In addition, both Madison, Indiana and Milton, Kentucky are guilty of failing to voice adequate support for the preservation of this bridge. Worse, despite being a city that likes to tout itself as a National Historic Landmark District and a National Register of Historic Places Historic District, Madison Indiana has distributed a pamphlet promoting the demolition of the largest and one of the most important historic structures in their city. Madison's official tourism website has a long list of historic sites. The historic bridge is NOT on the list. Further, the fact that the The Ohio River Scenic Byway passes through Madison is apparently meaningless. This bridge contributes to the cohesiveness of both historic communities, and in contrast a modern bridge will not have historic value (and little to no aesthetic value) and the loss of the historic bridge will devastate the visual qualities and historic integrity of the landscape. It is disgusting to see a community pay so much attention to preserving their community's historic buildings yet remain so profoundly ignorant of the historic bridge which has been the centerpiece of the area for so many decades.
Many people/agencies in favor of demolishing this historic bridge made the claim that the bridge was important and the only crossing within 70+ miles on the Ohio River, and also cited the large number of trucks that use the bridge. However, these factors do not even remotely point to a need to demolish and replace the historic Milton-Madison Bridge. In fact, that actually point to a need for a new bridge at a completely different location. Building a second bridge would have increased the number of bridges in this region and thus would make each extant bridge less critical, and would provide an alternate route in the event that one of the bridges ever needed to be closed for repairs or other issues. Further the current routing of US-422 through Madison and Milton involves numerous turns and twists through a historic downtown, indeed no less than four 90 degree turns in Madison. There are already enough heavy trucks twisting and navigating through this environment. Do the cities of Madison and Milton truly want the increase in trucks that a wider replacement bridge will bring? Indeed, a second bridge could have been built that would also provide trucks with closer access to I-71, such as a location east of Madison, perhaps near to Carrollton.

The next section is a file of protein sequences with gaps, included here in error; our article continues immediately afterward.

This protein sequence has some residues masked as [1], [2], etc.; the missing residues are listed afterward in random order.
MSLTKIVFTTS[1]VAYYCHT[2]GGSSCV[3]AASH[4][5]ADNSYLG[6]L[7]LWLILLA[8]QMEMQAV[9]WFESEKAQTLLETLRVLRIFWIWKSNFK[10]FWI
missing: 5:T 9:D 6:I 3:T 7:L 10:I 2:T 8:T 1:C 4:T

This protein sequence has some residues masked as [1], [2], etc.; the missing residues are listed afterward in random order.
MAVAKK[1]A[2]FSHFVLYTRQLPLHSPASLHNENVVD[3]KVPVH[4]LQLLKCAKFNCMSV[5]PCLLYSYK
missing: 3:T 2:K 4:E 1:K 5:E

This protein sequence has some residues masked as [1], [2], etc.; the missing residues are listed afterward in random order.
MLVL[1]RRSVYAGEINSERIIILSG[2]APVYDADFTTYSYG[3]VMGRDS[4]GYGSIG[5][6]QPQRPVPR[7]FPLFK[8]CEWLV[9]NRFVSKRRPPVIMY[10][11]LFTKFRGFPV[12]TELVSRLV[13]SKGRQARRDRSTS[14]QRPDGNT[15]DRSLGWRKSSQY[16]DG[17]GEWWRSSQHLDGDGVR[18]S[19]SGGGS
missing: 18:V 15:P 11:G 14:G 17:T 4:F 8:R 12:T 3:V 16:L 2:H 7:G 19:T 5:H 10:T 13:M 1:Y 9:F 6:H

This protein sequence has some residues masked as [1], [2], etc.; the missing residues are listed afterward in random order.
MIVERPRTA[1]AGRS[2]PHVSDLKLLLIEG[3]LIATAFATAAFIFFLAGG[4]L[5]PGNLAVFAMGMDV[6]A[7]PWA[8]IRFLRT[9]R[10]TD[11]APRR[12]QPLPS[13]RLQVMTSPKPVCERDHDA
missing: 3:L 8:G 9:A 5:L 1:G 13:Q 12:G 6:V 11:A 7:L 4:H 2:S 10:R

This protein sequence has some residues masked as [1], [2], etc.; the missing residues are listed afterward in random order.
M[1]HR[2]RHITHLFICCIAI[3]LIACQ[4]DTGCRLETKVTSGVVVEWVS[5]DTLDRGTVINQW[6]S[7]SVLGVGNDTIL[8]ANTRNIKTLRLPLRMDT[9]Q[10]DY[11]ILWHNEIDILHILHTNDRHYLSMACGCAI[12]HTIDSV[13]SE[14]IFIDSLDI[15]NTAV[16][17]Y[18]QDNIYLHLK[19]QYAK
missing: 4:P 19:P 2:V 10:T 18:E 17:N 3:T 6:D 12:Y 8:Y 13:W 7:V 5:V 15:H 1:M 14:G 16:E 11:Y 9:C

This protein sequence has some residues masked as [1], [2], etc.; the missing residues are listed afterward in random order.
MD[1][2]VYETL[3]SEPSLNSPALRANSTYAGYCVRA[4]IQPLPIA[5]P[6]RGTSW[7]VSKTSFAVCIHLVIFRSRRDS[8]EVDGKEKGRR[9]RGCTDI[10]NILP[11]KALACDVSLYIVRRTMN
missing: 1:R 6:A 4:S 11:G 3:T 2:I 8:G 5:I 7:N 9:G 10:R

The rate of demolition for large monumental sized historic cantilever truss bridges in the United States represents what could be the single greatest threat to historic structures in the country, and what is absolutely the single most threatened type of historic bridge in the United States. The major threat to these bridges began in the 1970s and 1980s, when they were replaced with modern cantilever truss bridges, which had no historic value, and an extremely mundane and plain appearance due to a lack of attractive built-up beams with v-lacing and lattice. In the 1990s and up to the current day, cabled stayed bridges became the nearly exclusive form of bridge to replace any monumental bridge in the United State. These bland bridges whose only attempt at design is to switch between a few standard blueprints of tower configuration, are unaffectionately called "wired slabs" here at HistoricBridges.org. The loss of cantilever bridges (and all historic bridge types) on the Ohio River has been particularly staggering, and the rise of ugly modern bridges has been equally alarming. This pattern of relentless demolition of historic bridges must end now!